Casey Affleck Reflects on Bowing Out of the 2018 Oscars, Admits Being 'Unprofessional' on Set

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Casey Affleck is giving his thoughts on the #MeToo and Time's Up movements, after he caused controversy for his 2017 Oscar win for Best

Casey Affleck is giving his thoughts on the #MeToo and Time's Up movements, after he caused controversy for his 2017 Oscar win for Best Actor due to allegations of sexual harassment against him in his past.

In a new interview with The Associated Press, Affleck talks candidly about opting not to present the Best Actress Oscar at the ceremony in March due to the controversy. Instead, Jennifer Lawrence and Jodie Foster presented the award to this year's winner, Frances McDormand.

"I think it was the right thing to do just given everything that was going on in our culture at the moment," Affleck says. "And having two incredible women go present the best actress award felt like the right thing."

The allegations against Affleck stem from 2010 lawsuits filed by two women who worked with him on his controversial film starring then bother-in-law Joaquin Phoenix, I'm Still Here. Amanda White, a producer, and Magdalena Gorka, a cinematographer, both filed a lawsuit against Affleck, and settled out of court in September of that year. Both claimed they were subjected to vulgar treatment, and Affleck denied the claims. 

But when asked about the #MeToo and Times's Up movements, the 42-year-old actor did acknowledge "unprofessional" behavior on the I'm Still Here set and apologized -- specifically, for him being in a position of power and not putting a stop to it.

"Over the past couple of years, I’ve been listening a lot to this conversation, this public conversation, and learned a lot," he says. "I kind of moved from a place of being defensive to one of a more mature point of view, trying to find my own culpability. And once I did that I discovered there was a lot to learn. I was a boss. I was one of the producers on the set. This movie was (shot in 2008, 2009) and I was one of the producers. And it was a crazy mockumentary, (a) very unconventional movie. The cast was the crew, and the crew was kind of the cast, and it was an unprofessional environment and, you know, the buck had to stop with me being one of the producers, and I have to accept responsibility for that, and that was a mistake."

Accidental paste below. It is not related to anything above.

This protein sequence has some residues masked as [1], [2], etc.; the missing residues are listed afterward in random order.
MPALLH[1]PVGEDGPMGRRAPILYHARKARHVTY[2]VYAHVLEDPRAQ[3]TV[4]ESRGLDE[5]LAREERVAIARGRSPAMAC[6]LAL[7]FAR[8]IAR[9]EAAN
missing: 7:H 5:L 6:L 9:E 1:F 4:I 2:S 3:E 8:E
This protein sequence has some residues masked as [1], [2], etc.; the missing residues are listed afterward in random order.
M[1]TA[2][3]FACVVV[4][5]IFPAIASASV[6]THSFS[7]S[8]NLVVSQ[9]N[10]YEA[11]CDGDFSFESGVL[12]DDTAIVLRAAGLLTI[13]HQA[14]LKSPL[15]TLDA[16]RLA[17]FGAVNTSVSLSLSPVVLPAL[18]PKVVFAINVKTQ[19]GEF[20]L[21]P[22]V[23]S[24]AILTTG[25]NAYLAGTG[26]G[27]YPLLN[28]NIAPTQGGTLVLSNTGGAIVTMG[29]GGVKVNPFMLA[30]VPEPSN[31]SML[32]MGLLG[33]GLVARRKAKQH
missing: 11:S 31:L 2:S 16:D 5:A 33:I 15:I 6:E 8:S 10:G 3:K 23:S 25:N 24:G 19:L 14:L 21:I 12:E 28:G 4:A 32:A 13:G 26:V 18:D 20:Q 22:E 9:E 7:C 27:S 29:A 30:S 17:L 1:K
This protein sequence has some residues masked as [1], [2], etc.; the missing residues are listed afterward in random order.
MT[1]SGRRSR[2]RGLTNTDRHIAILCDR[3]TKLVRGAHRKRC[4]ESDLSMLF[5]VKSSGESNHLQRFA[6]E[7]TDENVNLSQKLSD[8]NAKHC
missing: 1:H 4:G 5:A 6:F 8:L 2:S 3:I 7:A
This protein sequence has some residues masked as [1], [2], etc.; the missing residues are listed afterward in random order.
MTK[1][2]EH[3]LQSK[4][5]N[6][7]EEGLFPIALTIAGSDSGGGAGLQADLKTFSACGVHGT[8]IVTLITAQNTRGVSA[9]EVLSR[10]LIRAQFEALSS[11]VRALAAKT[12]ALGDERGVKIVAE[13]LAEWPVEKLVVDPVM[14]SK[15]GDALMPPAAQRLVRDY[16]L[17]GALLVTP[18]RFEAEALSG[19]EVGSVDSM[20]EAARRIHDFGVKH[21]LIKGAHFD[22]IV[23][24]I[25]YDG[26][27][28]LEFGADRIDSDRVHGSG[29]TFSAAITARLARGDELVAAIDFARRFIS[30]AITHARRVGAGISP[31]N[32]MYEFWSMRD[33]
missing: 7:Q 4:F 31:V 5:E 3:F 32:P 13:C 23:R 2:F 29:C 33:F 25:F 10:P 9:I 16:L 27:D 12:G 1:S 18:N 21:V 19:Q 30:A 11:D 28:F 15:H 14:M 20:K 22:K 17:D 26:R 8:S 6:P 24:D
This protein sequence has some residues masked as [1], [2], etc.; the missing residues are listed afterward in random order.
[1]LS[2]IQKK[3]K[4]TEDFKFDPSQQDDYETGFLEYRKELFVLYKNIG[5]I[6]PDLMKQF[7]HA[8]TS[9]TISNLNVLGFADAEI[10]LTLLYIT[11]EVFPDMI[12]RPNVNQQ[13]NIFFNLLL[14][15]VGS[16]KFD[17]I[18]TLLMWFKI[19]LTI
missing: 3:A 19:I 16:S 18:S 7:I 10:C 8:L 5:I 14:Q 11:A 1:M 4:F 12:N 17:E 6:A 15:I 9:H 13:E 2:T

"And I contributed to that unprofessional environment and I tolerated that kind of behavior from other people and I wish that I hadn’t," he continues. "And I regret a lot of that. I really did not know what I was responsible for as the boss. I don’t even know if I thought of myself as the boss. But I behaved in a way and allowed others to behave in a way that was really unprofessional. And I’m sorry."

Affleck says he now wants to pass down what he's learned from the movements to his sons with ex-wife Summer Phoenix, 14-year-old Indiana and 10-year-old Atticus.

"Well, I’ve taken these lessons with me that I’ve learned not just to work, but to home and as a dad, and it informs how you parent," he notes. "I have two boys so I want to be in a world where grown men model compassion and decency and also contrition when it’s called for, and I certainly tell them to own their mistakes when they make them."

He also had no complaint when it comes to some arguing he had been treated unfairly in regard to the allegations.

"Whether I have or haven’t, I think that there are people in the world who deal with much greater hardship than that," he comments. "And they do so without complaint. So I don’t think I need to say anything else about it."

Last March, Affleck broke his silence on the allegations against him, telling The Boston Globe in a statement, ""I believe that any kind of mistreatment of anyone for any reason is unacceptable and abhorrent, and everyone deserves to be treated with respect in the workplace and anywhere else. There's really nothing I can do about it. Other than live my life the way I know I live it, and to speak to what my own values are, and how I try to live by them all the time."